Now based in Austin, Rick Furst is an award-winning composer and Singer-Songwriter who conquered the musical landscapes of major cities such as New York, Boston and Chicago in many different musical settings. Before launching his solo career in 2019, he performed in a very popular acoustic duo with his late wife.
His prolific output in the past two years includes many worldwide releases - including two well-received 5-song EPs ("Down To Austin" and "For Love And Freedom (with fiddle great Warren Hood)") and nearly a dozen Singles (including "Queen of the People's Hearts (Sweet Princess Di)", the very popular "Angels Came When Mary Would Sing" (a Motown-flavored ode to late great Supremes member Mary Wilson), "Through The Eyes of Love," and "Remember the Alamo (feat. fiddle great Warren Hood)," "Enough's Enough" (a song for Uvalde), "To Be A Freedom Fighter (A Song for the Ukraine)," a suicide prevention song, "My Dear Friend," "Afghanistan" and other heartfelt releases.
He's been getting radio play, had three songs named Semi Finalists in a recent Austin songwriting contest ("Down To Austin," "Georgia Peach" and the not-yet-released "The Riddle"), and his soaring homage anthem to the Alamo freedom fighters, "Remember The Alamo," has been welcomed by the official site Museum in San Antonio for use in educational and promotional efforts (Rick donated the song to them, gratis). He's played a few dozen gigs already in the Austin area - including a prestigious "Live Events" solo concert on a famous Steinway piano at the Georgetown Public Library - and plans a broader regional tour sometime in late 2023-early 2024. As a side project, Rick has also worked as a music director and bass player for BB King's cousin, King V.
And there's much more to come! Rick's set to release three new groundbreaking albums in 2023-24 - "The Riddle" (a cutting-edge power-piano album), "My Strange Times" (a cutting-edge primarily acoustic guitar-driven album) and the retro-flavored "Pure Fun" 5-song EP with sax great Tony Bray (featuring homages to Elvis and Fats Domino, Hoagie Carmichael, Diana Krall, plus a funky fun song, "Bad Bad Day").
Featured on hundreds of radio and TV show and written up in numerous newspapers and magazines in his previous music incarnations prior to his current solo career, Rick's written more than 1,000 songs (more than 500 in the last 10 years alone), and done literally thousands of live performances in various settings (including in bands and duos) and styles of music. He's also a multi-instrumentalist who plays electric guitar, acoustic 6- and 12-string guitars (steel and nylon string), electric bass guitar, Requinto, piano, keyboards (including synthesizers and organs), Native American flutes, and more, as well as singing lead and harmony vocals. In fact, he plays most of the instruments on his solo albums except drums. From rock bands, to Classical orchestras and chamber groups, to jazz bands and jazz quartets, to roots and Americana bands, to folk-rock groups to country bands, to Middle Eastern bands, Rick has done it all - and his diverse influences show in his richly textured music.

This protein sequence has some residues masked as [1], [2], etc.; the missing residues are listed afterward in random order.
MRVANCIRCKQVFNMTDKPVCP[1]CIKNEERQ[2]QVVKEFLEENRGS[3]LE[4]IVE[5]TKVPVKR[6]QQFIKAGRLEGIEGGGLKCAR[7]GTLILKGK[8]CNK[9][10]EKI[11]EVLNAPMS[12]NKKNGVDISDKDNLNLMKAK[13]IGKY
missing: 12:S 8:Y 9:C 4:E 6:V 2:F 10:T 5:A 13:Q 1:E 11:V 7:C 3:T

He has had the honor of having some monster world-class musicians collaborate with him on songs and albums. His recent musical journeys have been graced by world-class talents such as fabulous music producer Gabriel Rhodes, fiddle and mandolin great Warren Hood, sax giant Tony Bray, and BB King's cousin King V, among others - all of whom have worked with some of the top musicians around.
Like mid-period Beatles, his songs run a gamut of diverse styles, from balls-to-the-wall rock, to soft rock and folk rock songs, to power piano Classical or prog rock, to Diana Krall-ish, Randy Newman-ish smooth jazz numbers, to Irish rock, to country songs, to Native American-flavored songs, to even a Mongolian-influenced song. They all tie together, however, in their harmonic originality and richness and addictive catchy melodies.
Rick started performing professionally at the age of 12, in Classical orchestras, rock bands and jazz quartets. (He even performed a Mozart French horn concerto at that age. He gave up French horn after college, due to tinnitus issues.)
He studied Harmony and composition as a teenager with jazz great Richie Iacona (with whom he also performed on occasion, on guitar), and he eventually earned a Master's degree in Classical Music composition from the University of Chicago, where he studied with great composers Easley Blackwood and Shulamit Ran and noted musicologists George Meyer and Phillip Gossett. Rick's "Five Piano Preludes" won a prestigious Olga and Paul Menn Foundation Award.
His musical side gigs have included stints as a music writer for such publications as Downbeat magazine - for whom he profiled the likes of Mel Tormé, Sarah Vaughan and Gerry Mulligan - and the Boston Globe, and as a radio and TV personality, including announcer gigs at New York City's top two (then (now defunct)-commercial) Classical music stations, WQXR - where his fans included New York Philharmonic conductor Zubin Mehta and Dr. Ruth - and WNCN - where one of his fans was actor and director Robert Redford. Rick also hosted a talk show on a powerhouse New York PBS-TV station.
Rick comes from a long line of professional musicians, including a hit songwriting, big-band-leading grandfather (whose songs were performed by Frank Sinatra, Bing Crosby, Sarah Vaughan, Gershwin and many other greats), and a great uncle who was the music director at RCA Victor and a Hollywood music director.